Over the centuries, the Japanese art form called Ikebana has grown to become a modern form of expression around the world. Once limited to Japan, Ikebana is now a category in many international flower shows. It aims to bring nature and humanity together through an intriguing form of flower arrangement that is thoroughly unique.
What is the history of Ikebana?
This distinctive art of flower arrangement got started in fifteenth-century Japan. Over the centuries, Ikebana has been transformed into a highly cultivated form of expression that is anything but extinct.
Today Ikebana is practiced by numerous master practitioners in varying schools of thought. Three of the most influential teachers or senseis in the Japanese-American community are Ikenobo, Sogetsu and Ohara. While living in Los Angeles, each has received the highest levels of certification from their respective headquarters in Japan. But Ikebana is not limited to master artists; it is something that can be learned and practiced by anyone with an interest.
Contemporary art and Ikebana have certain affinities and mutual influences, making it one of the most unusual ways to use flowers in a creative way. Unlike traditional flower arranging, Ikebana uses flowers to illustrate such issues as composition, shadow, depth, ephemerality and color, using the flower itself as a powerful form of ornamental imagery.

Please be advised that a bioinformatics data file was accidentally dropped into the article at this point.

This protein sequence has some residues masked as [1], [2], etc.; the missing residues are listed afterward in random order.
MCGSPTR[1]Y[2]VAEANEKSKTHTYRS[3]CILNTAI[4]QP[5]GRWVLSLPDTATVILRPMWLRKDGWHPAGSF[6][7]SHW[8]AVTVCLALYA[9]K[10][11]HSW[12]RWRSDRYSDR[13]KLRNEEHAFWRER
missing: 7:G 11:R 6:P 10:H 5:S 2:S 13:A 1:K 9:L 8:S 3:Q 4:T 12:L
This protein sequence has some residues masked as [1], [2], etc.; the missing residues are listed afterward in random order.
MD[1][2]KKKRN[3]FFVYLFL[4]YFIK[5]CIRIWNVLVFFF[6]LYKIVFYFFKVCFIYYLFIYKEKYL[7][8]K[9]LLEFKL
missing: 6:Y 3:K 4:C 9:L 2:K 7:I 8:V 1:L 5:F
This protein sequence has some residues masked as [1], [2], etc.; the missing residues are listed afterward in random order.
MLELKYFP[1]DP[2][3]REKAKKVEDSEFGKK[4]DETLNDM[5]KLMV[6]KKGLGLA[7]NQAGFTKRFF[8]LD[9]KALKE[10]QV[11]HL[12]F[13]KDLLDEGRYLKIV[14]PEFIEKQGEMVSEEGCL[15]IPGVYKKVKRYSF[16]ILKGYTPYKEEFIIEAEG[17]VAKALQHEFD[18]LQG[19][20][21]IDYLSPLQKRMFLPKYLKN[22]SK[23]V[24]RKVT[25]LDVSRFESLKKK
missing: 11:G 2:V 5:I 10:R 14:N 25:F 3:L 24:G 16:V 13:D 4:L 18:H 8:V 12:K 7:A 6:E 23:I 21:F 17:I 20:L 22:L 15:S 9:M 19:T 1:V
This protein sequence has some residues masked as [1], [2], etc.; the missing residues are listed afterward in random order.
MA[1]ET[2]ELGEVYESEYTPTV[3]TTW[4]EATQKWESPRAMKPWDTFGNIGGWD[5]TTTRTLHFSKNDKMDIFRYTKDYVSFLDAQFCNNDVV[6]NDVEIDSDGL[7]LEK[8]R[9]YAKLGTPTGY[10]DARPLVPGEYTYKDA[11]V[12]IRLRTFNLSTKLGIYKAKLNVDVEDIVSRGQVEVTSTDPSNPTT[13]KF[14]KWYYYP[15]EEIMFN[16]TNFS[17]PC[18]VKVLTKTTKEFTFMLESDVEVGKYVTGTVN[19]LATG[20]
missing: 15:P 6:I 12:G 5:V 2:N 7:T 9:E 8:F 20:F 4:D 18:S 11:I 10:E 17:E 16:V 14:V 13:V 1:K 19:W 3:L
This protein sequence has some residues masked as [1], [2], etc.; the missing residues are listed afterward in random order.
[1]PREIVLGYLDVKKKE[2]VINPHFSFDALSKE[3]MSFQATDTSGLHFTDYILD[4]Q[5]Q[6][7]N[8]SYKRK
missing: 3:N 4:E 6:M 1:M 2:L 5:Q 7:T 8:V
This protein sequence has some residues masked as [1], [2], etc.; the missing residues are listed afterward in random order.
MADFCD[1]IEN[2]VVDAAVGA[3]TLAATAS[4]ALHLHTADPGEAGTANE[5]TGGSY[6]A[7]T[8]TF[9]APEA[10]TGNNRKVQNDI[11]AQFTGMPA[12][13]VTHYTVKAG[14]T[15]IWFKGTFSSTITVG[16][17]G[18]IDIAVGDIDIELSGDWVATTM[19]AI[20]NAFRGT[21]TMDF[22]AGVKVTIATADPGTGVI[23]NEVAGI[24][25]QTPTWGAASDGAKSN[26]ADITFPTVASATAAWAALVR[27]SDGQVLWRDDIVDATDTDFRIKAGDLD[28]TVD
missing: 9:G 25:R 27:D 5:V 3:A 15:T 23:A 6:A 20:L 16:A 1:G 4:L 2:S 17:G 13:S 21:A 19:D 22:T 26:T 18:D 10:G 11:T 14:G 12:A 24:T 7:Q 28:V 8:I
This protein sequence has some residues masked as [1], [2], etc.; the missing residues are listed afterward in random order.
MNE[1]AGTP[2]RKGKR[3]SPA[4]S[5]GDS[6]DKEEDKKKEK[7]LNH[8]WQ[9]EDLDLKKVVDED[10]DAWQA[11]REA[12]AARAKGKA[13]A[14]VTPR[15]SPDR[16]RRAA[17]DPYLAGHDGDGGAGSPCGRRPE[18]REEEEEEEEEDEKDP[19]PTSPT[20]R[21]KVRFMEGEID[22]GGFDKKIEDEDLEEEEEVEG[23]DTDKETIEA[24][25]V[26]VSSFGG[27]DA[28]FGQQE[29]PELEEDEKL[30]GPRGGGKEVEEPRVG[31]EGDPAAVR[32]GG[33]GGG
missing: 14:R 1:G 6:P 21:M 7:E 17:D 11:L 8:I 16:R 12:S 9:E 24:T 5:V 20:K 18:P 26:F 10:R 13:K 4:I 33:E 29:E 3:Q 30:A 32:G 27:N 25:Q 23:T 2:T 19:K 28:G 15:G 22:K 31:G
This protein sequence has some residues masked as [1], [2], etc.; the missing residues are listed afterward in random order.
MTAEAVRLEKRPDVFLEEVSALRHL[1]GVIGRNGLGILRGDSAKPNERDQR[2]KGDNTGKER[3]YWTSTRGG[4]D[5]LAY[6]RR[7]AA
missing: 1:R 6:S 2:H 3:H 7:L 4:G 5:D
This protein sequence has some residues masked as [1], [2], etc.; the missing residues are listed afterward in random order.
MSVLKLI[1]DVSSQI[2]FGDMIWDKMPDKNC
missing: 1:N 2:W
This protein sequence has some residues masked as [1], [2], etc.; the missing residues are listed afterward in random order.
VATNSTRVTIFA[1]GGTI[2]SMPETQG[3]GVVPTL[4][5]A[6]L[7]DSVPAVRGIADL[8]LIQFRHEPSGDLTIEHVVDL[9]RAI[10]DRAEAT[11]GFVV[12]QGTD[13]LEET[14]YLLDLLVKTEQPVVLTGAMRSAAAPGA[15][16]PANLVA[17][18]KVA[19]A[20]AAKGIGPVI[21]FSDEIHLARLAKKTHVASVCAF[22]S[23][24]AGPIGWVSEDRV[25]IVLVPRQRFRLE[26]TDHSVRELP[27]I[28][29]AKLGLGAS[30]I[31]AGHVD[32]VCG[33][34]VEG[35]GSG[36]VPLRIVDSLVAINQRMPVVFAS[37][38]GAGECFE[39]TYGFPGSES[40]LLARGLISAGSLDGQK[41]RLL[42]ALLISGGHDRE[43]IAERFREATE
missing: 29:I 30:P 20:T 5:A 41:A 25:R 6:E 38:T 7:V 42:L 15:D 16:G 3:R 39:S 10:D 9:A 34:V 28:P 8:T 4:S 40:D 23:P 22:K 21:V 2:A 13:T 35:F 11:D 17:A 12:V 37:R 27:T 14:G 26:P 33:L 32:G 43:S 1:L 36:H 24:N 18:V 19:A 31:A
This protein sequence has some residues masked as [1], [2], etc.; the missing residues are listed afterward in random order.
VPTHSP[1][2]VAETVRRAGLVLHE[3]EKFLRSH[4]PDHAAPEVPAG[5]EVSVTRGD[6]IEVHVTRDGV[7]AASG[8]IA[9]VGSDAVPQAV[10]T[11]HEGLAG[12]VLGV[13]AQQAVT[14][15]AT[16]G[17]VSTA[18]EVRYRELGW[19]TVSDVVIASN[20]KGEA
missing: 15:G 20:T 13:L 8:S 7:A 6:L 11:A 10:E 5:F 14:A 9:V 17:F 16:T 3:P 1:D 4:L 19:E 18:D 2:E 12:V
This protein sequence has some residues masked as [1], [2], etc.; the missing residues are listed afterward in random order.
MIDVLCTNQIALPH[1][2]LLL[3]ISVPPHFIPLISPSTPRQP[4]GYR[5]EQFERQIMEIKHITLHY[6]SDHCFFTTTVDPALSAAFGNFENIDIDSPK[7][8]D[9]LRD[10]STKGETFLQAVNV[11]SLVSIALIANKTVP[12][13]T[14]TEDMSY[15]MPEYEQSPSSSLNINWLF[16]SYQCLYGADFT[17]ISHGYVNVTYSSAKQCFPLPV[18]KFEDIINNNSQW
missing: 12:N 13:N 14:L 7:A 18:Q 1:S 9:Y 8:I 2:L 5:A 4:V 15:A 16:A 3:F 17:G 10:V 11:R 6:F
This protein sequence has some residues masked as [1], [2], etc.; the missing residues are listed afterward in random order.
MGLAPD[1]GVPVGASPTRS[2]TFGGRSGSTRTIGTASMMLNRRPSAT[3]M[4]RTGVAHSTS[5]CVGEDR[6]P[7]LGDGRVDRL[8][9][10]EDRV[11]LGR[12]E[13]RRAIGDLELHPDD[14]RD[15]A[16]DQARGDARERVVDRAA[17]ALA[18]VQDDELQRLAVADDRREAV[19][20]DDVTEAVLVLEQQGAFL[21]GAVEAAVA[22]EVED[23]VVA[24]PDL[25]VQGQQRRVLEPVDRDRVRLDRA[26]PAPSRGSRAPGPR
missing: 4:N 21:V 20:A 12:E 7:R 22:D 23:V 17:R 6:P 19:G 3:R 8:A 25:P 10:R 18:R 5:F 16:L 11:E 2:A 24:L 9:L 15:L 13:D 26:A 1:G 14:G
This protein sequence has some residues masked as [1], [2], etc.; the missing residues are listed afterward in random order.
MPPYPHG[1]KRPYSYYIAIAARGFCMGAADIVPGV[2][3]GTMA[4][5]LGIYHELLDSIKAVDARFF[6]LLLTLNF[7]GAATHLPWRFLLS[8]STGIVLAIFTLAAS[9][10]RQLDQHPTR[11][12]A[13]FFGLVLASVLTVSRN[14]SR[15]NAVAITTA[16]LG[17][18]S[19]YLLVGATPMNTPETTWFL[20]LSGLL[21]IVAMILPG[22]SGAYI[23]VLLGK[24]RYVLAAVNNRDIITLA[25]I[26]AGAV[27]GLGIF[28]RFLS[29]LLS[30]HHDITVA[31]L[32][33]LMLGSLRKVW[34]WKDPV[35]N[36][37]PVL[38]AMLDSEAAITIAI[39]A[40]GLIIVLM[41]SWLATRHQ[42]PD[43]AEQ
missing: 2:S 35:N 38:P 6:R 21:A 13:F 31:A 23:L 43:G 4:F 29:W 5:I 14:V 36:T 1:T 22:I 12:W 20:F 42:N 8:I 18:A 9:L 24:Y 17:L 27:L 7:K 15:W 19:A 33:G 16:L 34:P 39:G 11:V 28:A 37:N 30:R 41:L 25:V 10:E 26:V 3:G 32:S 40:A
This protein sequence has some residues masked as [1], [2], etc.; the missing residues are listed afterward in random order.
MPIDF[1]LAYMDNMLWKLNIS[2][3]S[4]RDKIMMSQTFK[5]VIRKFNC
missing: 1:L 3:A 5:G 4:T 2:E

The Ikebana vase
With competitive Ikebana artists, the vase or “vessel” is just as important as the arrangement itself. Handcrafted and hand-glazed in a Lotus Flower shape, this fine porcelain vase is shaped by skilled artisans. Available from Chopa.com, this one blends rich shades of ivory and soft sea green extending from the base of the piece to the softly-folded outer edges. It also features a kenzan frog, which securely holds the stems and keeps your blooms fresh for up to 3 weeks. Because they are handcrafted by artisans, no two Ikebana vases are exactly alike. This makes each one a unique sculpture that complements your flower arrangement without overpowering it.